There clearly are issues, but the crazed, almost insane calls for “accountability” turns everything into a witch hunt. The fact is this is complex — and there are no easy answers. And it is a typical problem for government — it is what makes government so different then the private sector. In fact, we could present every bomber from flying — just shut down air flight. That isn’t happening, of course. And we’re not going to let everybody on planes. So it isn’t a choice between black or white. The question is what shade of gray is correct — and that can change minute by minute.

I’m still heartened that, in the end, it was the passengers and crew of the flight that shut him down. Remarkable work.

President Obama’s top counterterrorism adviser John Brennan, interviewed on CNN’s State of the Union with John King on Sunday, noted that there were pieces of intelligence, but there was no smoking gun.

For our part on Federal News Radio 1500 AM’s Daily Debrief, we are going to try to find ways to actually help people connect dots — and it is, frankly, why I am so fascinated by these government 2.0 initiatives.

Today on Federal News Radio 1500 AM’s Daily Debrief with Chris Dorobek and Amy Morris, we talk to David Stephenson, the president of Stephenson Strategies and a consultant who specializes in data. Recently, Stephenson and Eric Bonabeau wrote a paper for Homeland Security Affairs, the peer-reviewed online journal of the Naval Postgraduate School Center for Homeland Defense and Security, titled Expecting the Unexpected: The Need for a Networked Terrorism and Disaster Response Strategy. (Read the full paper in HTML here… or download the PDF here. Hear our conversation with Stephenson here.)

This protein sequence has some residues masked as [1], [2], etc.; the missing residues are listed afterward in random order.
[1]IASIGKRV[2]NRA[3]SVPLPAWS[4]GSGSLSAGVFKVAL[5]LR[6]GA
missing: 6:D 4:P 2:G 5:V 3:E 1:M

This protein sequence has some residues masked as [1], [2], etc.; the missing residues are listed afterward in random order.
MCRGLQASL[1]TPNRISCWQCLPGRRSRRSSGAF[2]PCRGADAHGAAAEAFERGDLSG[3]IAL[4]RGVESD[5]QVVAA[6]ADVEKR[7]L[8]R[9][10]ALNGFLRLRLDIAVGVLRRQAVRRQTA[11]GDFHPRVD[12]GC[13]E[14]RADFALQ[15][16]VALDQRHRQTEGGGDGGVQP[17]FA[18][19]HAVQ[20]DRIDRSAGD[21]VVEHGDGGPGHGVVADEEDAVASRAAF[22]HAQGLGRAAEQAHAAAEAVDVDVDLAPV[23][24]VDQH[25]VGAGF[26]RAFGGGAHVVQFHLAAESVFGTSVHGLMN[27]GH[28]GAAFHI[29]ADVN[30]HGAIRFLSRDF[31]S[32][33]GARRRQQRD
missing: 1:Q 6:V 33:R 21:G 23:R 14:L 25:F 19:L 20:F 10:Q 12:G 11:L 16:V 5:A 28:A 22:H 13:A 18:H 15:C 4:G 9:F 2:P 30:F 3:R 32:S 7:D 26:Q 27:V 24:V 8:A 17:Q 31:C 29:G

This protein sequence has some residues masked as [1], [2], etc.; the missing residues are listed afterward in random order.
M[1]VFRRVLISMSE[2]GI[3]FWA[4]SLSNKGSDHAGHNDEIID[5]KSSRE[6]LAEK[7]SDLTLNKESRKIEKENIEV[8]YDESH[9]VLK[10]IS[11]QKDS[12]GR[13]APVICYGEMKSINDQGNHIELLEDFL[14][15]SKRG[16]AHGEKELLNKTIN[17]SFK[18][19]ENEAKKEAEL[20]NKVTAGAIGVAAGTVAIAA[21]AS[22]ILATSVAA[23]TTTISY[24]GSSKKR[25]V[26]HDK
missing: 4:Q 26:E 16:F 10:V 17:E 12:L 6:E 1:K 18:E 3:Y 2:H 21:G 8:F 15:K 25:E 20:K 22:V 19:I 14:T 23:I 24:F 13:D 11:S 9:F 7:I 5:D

Bob Gourley, the former chief technology officer for the Defense Intelligence Agency and currently the CTO and founder of Crucial Point, also had an interesting post titled Are you thinking through system improvements after the Xmas Terror Attack?

* Long live… Twitter?

So says NYT media columnist David Carr in a story headlined Why Twitter Will Endure:

Like many newbies on Twitter, I vastly overestimated the importance of broadcasting on Twitter and after a while, I realized that I was not Moses and neither Twitter nor its users were wondering what I thought. Nearly a year in, I’ve come to understand that the real value of the service is listening to a wired collective voice.

* GovLoop: The The Myth of the Turnaround Employee

GovLoop posted its top blog posts of the year. One I found fascinating was by Mario headlined The The Myth of the Turnaround Employee

Myth #1: Your top performers don’t need attention – they are already doing a great job.

Myth #2: Direct attention and mentoring is what under-performers need most.

Myth #3: Its my job to train and bring ALL on my team up to speed; even the bad ones.

Bonus Myth: The turnaround employee is really that good.

All untrue, he argues. Read the full post here.

* CIO of the year… Kundra